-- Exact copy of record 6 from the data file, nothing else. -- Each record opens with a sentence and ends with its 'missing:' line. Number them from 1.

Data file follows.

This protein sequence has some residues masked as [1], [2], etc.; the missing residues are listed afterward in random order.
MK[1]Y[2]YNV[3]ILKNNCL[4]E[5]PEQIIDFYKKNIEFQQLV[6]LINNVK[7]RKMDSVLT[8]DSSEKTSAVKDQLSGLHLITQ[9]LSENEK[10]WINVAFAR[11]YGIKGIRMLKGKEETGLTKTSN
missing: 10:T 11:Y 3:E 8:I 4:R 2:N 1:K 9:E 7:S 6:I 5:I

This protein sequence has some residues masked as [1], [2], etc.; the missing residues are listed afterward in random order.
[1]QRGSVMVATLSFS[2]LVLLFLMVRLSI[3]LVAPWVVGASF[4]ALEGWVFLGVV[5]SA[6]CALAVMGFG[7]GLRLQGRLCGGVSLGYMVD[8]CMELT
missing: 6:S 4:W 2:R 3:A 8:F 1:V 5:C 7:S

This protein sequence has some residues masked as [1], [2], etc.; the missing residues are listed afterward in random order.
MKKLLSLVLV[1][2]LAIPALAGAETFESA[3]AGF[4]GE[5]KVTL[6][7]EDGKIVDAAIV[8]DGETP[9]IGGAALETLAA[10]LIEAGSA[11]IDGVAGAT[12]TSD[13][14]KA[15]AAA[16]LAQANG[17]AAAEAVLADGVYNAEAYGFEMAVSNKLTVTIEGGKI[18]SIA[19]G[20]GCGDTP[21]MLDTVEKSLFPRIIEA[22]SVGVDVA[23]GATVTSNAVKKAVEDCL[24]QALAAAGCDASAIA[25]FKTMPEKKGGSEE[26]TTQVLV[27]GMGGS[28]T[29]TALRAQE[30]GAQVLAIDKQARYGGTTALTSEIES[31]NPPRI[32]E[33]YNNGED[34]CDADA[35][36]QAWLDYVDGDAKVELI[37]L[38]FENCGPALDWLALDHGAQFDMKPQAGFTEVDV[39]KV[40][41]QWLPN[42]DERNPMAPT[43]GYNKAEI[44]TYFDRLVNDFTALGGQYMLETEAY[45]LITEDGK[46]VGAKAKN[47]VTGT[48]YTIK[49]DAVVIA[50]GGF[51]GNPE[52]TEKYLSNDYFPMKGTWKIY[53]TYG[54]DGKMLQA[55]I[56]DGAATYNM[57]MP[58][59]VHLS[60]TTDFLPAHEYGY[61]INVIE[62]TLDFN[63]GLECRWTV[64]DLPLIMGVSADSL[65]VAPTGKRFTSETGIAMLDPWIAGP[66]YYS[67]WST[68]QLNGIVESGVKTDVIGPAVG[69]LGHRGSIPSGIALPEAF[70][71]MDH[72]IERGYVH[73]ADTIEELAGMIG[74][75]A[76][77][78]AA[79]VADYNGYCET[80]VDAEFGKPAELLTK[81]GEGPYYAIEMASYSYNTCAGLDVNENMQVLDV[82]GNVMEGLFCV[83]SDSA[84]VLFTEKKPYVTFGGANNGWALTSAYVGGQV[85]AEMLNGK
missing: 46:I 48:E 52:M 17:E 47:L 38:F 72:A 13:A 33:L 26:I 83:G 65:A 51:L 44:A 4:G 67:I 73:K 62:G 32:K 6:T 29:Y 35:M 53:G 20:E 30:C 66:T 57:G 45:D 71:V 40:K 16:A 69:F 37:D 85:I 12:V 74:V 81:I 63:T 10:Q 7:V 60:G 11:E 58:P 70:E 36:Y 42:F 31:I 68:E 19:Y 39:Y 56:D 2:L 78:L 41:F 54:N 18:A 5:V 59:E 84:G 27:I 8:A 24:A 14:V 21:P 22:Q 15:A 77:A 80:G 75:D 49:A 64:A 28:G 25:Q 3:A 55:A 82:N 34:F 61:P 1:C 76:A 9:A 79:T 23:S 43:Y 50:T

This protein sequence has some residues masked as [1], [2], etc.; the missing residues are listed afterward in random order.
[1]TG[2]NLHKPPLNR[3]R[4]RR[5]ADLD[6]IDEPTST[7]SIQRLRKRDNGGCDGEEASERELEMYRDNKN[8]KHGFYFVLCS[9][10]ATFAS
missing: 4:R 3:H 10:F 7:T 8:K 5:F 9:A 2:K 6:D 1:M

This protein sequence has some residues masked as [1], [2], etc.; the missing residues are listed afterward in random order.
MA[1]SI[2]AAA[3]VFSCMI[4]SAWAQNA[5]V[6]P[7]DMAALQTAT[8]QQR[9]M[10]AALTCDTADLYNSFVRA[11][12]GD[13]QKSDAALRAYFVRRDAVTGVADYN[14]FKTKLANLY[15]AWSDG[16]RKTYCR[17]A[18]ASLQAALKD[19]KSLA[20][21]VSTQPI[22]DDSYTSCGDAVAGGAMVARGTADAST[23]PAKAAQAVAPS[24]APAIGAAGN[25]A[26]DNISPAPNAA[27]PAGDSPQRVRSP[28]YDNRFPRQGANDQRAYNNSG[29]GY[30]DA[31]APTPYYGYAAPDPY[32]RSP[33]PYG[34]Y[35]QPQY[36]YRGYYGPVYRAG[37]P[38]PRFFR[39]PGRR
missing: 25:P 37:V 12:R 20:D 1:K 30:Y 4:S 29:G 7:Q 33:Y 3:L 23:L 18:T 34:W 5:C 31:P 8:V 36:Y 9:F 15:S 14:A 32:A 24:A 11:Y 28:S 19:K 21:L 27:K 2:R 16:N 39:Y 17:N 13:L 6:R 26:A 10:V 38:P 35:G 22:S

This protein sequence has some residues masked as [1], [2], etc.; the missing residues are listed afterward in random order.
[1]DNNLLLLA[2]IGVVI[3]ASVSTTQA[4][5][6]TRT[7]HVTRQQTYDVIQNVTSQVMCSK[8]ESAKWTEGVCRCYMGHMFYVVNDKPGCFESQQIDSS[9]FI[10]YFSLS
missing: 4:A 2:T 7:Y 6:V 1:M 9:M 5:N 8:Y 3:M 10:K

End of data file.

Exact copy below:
This protein sequence has some residues masked as [1], [2], etc.; the missing residues are listed afterward in random order.
[1]DNNLLLLA[2]IGVVI[3]ASVSTTQA[4][5][6]TRT[7]HVTRQQTYDVIQNVTSQVMCSK[8]ESAKWTEGVCRCYMGHMFYVVNDKPGCFESQQIDSS[9]FI[10]YFSLS
missing: 4:A 2:T 7:Y 6:V 1:M 9:M 5:N 8:Y 3:M 10:K